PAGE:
Channel Call

Top 5 Channel Falsehoods

Of the many warning signs that a reseller-vendor relationship might not work, here's a list of the ones I find to be all too common.

Over the last few months, I have had several conversations with people who are either in the channel or are considering entry into a channel relationship. What I found from these discussions were several misconceptions, all of which contribute to non-productive relationships. Of the misconceptions, here are my top five:

1: "It just happens."
Once a reseller signs up with a vendor, leads and opportunities start flowing in. I cannot tell you how many times I have heard a channel executive say, "the relationship with 'vendor X' just didn't work out." The reason is simple: The reseller had the wrong expectation of the relationship. Resellers need to be prepared to put forth the appropriate effort into developing business with the vendor.

2: "I don't need to hire a channel person."
A lot of VARs think they can turn one of their traditional salespeople into a channel-related salesperson. Very, very few people can make this leap, but executives continue to believe it can happen. The fast track to success is to bring people into your organization who understand the dynamics of a channel. They can articulate the vision but, more importantly, they know what it takes to drive real revenue with a partner.

3: "I'll make money day one."
While we all want to believe this is possible, the best and most durable relationships typically do not make money the minute the vendor and partner sign the contracts. Both parties need to set the appropriate revenue expectations. By doing so, money will flow in sooner rather than later, but more important than this is that frustrations won't unnecessarily build up on both sides. I counsel people to throw caution to the wind -- build it out the first two quarters at the very least; reap the rewards the following two quarters and beyond.

4: "My salespeople can sell anything."
If I had a nickel for every time I heard this one. Hey, salespeople get stuck on selling what they feel comfortable with – especially salespeople at smaller reseller organizations (what most Microsoft partners look like). So, in order to be successful, the salespeople need to adapt and change to the new technology from the new vendor. There will be different methodologies, different types of presentations, etc., that will be required of the salespeople. Make sure you get your salespeople the right training, then get them more training and then get them refresher training. You get my drift?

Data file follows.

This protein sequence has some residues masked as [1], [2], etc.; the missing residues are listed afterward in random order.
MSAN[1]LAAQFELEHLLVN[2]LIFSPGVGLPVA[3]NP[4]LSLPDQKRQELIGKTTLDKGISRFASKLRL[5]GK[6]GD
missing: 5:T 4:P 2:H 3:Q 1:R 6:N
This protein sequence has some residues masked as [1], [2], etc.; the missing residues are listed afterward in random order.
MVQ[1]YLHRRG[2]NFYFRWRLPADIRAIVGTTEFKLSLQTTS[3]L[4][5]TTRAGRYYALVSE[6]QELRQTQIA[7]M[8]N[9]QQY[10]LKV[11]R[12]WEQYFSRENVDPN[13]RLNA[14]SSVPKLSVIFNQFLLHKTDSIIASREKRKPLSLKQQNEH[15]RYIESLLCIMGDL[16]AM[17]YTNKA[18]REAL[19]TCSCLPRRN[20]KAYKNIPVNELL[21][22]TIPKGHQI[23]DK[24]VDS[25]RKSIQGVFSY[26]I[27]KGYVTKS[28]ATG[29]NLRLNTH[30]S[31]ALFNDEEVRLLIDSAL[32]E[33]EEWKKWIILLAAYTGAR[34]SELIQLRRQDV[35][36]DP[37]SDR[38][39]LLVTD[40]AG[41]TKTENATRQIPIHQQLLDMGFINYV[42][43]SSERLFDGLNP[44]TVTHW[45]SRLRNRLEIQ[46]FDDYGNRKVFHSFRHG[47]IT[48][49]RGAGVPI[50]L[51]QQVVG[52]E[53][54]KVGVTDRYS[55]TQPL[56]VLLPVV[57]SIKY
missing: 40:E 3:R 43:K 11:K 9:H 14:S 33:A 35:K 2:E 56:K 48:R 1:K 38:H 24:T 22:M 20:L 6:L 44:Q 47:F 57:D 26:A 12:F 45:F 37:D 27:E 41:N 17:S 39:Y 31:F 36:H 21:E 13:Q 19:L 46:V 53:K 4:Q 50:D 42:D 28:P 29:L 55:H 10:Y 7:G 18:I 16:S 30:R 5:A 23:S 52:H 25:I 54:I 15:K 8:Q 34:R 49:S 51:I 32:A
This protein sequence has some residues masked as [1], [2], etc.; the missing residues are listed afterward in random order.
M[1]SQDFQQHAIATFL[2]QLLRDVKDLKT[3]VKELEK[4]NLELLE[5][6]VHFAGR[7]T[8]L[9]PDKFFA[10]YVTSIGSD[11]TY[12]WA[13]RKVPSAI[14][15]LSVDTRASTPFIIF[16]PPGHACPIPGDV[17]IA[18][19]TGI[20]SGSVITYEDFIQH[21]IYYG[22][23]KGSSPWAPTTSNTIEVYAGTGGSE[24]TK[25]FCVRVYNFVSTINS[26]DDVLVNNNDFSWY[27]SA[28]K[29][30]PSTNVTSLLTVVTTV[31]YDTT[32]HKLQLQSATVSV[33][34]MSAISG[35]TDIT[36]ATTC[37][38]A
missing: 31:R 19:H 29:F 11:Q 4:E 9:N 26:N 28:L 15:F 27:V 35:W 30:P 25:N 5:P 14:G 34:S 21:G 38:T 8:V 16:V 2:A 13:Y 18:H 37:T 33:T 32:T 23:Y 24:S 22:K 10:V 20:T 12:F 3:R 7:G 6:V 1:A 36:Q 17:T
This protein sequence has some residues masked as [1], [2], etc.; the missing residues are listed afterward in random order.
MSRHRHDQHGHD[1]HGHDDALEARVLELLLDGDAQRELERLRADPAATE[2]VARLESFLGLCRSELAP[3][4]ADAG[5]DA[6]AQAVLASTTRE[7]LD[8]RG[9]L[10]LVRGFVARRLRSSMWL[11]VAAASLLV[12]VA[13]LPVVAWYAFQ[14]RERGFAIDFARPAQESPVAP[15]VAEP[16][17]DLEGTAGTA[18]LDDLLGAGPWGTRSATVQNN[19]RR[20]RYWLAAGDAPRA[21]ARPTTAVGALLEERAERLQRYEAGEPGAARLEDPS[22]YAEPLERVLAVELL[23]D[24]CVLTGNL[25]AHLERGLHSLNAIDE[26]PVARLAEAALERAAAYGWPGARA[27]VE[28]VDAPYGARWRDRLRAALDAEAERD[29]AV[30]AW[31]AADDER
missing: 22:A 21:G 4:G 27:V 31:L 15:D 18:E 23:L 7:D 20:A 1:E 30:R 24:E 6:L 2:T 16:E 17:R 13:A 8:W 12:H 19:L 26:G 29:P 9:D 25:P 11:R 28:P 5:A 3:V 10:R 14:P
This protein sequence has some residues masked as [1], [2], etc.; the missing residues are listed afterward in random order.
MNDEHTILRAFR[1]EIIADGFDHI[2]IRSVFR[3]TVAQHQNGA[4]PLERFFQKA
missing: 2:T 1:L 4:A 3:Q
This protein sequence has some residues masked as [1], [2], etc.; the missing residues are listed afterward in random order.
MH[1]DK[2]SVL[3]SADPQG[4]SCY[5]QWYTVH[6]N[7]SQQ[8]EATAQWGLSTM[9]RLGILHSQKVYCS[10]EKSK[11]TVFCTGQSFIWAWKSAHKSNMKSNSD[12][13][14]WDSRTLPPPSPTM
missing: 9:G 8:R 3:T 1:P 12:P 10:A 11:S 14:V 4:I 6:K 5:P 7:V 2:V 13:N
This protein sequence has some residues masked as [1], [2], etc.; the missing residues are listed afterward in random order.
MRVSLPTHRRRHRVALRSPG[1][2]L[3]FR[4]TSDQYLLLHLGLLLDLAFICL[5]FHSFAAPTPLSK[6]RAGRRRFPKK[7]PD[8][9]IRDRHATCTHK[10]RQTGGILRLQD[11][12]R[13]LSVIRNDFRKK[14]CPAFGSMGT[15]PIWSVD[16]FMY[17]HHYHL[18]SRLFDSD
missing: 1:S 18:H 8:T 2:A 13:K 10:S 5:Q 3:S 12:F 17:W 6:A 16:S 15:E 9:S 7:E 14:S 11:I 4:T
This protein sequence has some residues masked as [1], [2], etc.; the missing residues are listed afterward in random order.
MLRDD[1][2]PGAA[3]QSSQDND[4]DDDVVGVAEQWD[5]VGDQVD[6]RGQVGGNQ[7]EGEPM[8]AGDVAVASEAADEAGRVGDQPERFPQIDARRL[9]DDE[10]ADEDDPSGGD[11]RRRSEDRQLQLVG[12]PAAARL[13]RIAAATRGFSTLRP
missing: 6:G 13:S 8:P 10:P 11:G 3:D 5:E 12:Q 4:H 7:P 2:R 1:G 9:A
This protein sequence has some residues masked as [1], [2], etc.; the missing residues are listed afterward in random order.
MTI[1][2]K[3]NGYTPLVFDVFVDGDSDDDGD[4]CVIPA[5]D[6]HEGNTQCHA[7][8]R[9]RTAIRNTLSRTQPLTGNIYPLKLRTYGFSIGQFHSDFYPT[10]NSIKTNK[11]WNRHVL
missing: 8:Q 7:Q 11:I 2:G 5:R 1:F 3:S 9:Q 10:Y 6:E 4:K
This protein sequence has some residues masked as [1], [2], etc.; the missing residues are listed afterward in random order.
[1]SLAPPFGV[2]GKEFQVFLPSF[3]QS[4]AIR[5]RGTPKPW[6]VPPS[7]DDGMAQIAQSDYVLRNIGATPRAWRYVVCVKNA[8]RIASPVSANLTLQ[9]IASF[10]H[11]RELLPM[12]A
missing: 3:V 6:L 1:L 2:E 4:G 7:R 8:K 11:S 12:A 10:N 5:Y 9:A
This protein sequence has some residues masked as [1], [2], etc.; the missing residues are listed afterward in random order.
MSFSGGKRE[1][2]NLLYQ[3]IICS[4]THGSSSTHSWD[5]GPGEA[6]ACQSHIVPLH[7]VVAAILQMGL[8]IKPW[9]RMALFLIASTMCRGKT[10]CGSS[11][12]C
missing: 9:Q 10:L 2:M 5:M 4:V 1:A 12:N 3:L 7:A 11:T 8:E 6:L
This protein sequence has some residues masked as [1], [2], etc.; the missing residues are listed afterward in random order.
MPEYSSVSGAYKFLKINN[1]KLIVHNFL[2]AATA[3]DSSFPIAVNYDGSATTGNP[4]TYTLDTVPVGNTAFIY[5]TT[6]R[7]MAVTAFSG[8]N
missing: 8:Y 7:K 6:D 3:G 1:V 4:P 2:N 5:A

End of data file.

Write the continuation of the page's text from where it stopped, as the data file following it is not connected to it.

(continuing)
5: "Vendors know everything."
Ok, I saved the biggest falsehood for last. There is the perception that a software vendor, because they offer their products to the channel, knows what it takes to make their resellers successful. Too often a reseller will sign up with a program and then nothing materializes. The reseller makes the mistake of believing that the vendors' channel program is "robust," "well thought out," or "complete."

There are clear signs when a program has "gaps," but the reseller needs to be aware of these. How? Well, bring in people that know how channels work. I'm going back to falsehood #2 here, in case you have not been paying attention. Vendors do not know everything around constructing a channel. That's why they hire folks like myself. If you look to enter into a relationship with a vendor, remember the old saying: "buyer beware."

Actually, I think I probably could have written 20 or more falsehoods, if we really thought this through. But, I don't want to alarm all of you. The bottom line to channels: They work when a plan is put into place – from the vendor and from the reseller. Without a plan, falsehoods unnecessarily arise.

About the Author

Keith Lubner is managing partner of Channel Consulting Corp., a N.J.-based global consulting organization focused on channel strategy, design, enablement, outsourcing and training for growing companies.